The first of two so-called "Negro-Spirituals" followed, "Oh Mary Don't You Weep". The sacred was swiftly followed by the profane and a rocking version of "Money: That's What I Want". Honeyman mused that "I want your money" wasn't a sentiment he subscribed to, without any apparent sense of irony that he was saying this to a paying audience! Thankfully I restrained my urge to heckle at that point. The second ancient 'Spiritual' was "I want Jesus to Walk with me", a haunting song, with deep words - sung and performed with real conviction by the band.

Elvis' Lawdy Miss Clawdy lightened the mood and facilitated some entertaining soloing from McCully, Honeyman and Dalziel. It was multi-instrumentalist Dalziel who was responsible for a new jazzier arrangement of Honeyman's version of the 23rd Psalm. Tight, edgy, fascinating and neatly executed, this was the musical highlight of the evening for me; and you can't fault the lyrics either! "Stranger Blues" brought proceedings to a conclusion, giving Lins a chance to play some good Blues harmonica.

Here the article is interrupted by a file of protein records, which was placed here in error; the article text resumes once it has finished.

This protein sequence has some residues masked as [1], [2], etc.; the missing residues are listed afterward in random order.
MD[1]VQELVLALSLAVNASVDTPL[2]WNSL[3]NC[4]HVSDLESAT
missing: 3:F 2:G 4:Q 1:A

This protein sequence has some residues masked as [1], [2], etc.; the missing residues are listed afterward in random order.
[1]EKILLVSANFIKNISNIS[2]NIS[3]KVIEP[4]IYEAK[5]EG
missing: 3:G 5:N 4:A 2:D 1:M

Someone then mistakenly turned the house-lights on full - suggesting that no encore would be offered. Thankfully several people (including my wife) wanted their money's worth, and called for another track, so Lins returned and led the crowd in a singalong of "It must be love".

I am privileged to know the guys in this band, and to have such talented people amongst my friends. They also have an appreciation and respect for the history of the music they play - and are not embarrassed to play a Blind Willie Johnson song from 1926, if that is what they want to do. The only slightly negative aspects were the rather reserved crowd, who I felt significantly under-appreciated the band, and the absence of soulful vocalist Morna Young. Her collaborations with Honeyman on the African-American spirituals are something special. This was though a terrific night's entertainment, which could easily have graced a far more illustrious venue than a country church hall.

Friday, November 11, 2011

The Tay - Perth

A walk in to town to buy some food for the family meal, earlier this week. Rather than walk along by the main road, I took the riverside path. The low-light made the whole Tay look like an oil-painting, while close up, the water powered over the causeway to the island. Click on the images to see them properly.

Thursday, November 10, 2011

Boom & Flash!







Woah, Phil - I see what you mean about that depth of field thing....


Down by the riverside..

4 Ways to help The Persecuted Church